A meta-analysis published in 2018 in the Journal of Clinical Rheumatology looked at the effects of glucosamine on joint cartilage health and preservation. Researchers included multiple studies that isolated the supplementation with glucosamine in populations that had various levels of osteoarthritis present.
Upon their analysis, the researchers noted that there was generally a slight benefit to taking a glucosamine supplement versus placebo. It’s worth noting that the authors suggest that the type of glucosamine matters when it comes to absorption and the time in which it’s consumed also matters. In their discussion, they note that generally, 12 weeks is enough time to start seeing a slight benefit with glucosamine and joint pain, however, research is still scarce on this timeline and longer durations will probably fare better.
Typically, glucosamine will be supplemented with chondroitin, which is another vital substance found naturally in cartilage, and that leads us to our next supplement.
Like glucosamine, chondroitin is found naturally in cartilage and plays a role in the preservation and repair of this connective tissue.
Oftentimes, chondroitin will be supplemented to reduce joint pain in combination with glucosamine. Similar to glucosamine, research is still a bit mixed with the use of chondroitin to reduce osteoarthritis and joint pain.
For example, one meta-analysis published in 2018 in the Journal of Orthopedic Surgery and Research looked at the effects of glucosamine, chondroitin, and the combination of both on populations with osteoarthritis.
After assessing 26 studies that met their criteria, the researchers noted that glucosamine had a slight benefit in limiting joint stiffness, while chondroitin was suggested to have benefits for limiting pain. Study authors point out that the use of the combination of both is still too limited to make actionable suggestions.
In another review published in 2018 in the World Journal of Orthopedics, authors looked at the efficacy of glucosamine and chondroitin in the treatment of osteoarthritis. Similar to the meta-analysis above, the researchers point out that high-quality studies with the use of these supplements are somewhat scarce.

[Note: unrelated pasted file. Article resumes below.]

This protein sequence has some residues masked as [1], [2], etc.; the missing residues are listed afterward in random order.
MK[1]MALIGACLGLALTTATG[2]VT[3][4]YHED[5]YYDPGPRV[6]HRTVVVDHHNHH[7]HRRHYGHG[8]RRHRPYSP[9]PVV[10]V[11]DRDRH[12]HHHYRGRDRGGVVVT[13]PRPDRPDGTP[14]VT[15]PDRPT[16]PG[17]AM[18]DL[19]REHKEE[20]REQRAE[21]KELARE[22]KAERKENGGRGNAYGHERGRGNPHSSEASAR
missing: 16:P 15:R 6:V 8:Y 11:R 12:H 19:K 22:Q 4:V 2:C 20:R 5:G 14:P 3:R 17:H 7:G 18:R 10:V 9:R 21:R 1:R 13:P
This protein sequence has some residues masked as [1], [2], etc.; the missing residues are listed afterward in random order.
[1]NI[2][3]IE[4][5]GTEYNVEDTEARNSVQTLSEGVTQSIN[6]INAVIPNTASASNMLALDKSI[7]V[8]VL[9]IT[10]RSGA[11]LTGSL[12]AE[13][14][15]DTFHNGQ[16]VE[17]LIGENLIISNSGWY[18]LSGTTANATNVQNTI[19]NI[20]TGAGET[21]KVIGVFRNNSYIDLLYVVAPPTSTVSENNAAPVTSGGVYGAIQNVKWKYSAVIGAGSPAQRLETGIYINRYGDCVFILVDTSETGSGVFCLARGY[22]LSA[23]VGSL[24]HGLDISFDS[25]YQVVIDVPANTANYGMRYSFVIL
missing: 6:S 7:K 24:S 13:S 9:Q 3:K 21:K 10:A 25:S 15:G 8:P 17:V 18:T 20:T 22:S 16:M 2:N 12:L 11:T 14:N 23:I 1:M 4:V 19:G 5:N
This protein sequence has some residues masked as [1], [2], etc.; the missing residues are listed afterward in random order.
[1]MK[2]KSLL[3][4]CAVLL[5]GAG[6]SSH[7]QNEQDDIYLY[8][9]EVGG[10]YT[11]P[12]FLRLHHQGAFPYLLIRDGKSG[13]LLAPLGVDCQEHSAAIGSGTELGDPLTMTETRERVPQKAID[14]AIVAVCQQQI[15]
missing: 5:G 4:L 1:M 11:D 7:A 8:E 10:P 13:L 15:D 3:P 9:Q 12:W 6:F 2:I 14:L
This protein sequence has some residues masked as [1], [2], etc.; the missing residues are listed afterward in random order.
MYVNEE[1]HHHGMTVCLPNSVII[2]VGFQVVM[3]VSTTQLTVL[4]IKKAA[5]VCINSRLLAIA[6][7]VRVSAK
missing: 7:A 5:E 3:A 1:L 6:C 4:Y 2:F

They note that some of the studies performed with these supplements are limited by their populations used (some use animals), biased research (company-backed), and the quality of the supplements. While they point out that the benefit of glucosamine and chondroitin is unclear, their use is generally safe, and they do generally show some benefit when compared to a placebo group.
The final supplement we’ll discuss for decreasing joint pain is probably the most commonly known, and that is calcium.
Calcium is used for multiple processes within the body, and most understand calcium as being essential for strong bones – after all, over 90% of the body’s calcium can be found in the bones and teeth. However, calcium can also play a role in the joints. That role may be small, but it’s nonetheless an important one.
A study published in 2014 in the Journal of Orthopaedic Surgery and Research suggested that calcium gluconate was potentially a viable supplement for serving as a protective agent from osteoarthritis following ACL transection and partial medial meniscectomy.
Despite showing promise as a protective agent, it’s worth noting that this study was performed on rats, so the effect might be different in humans, and it was following a specific surgery.
When it comes to calcium supplementation, if you’re prone to being deficient, then it’s likely a good idea to look at potential options to ensure you’re getting enough for more than just joint support.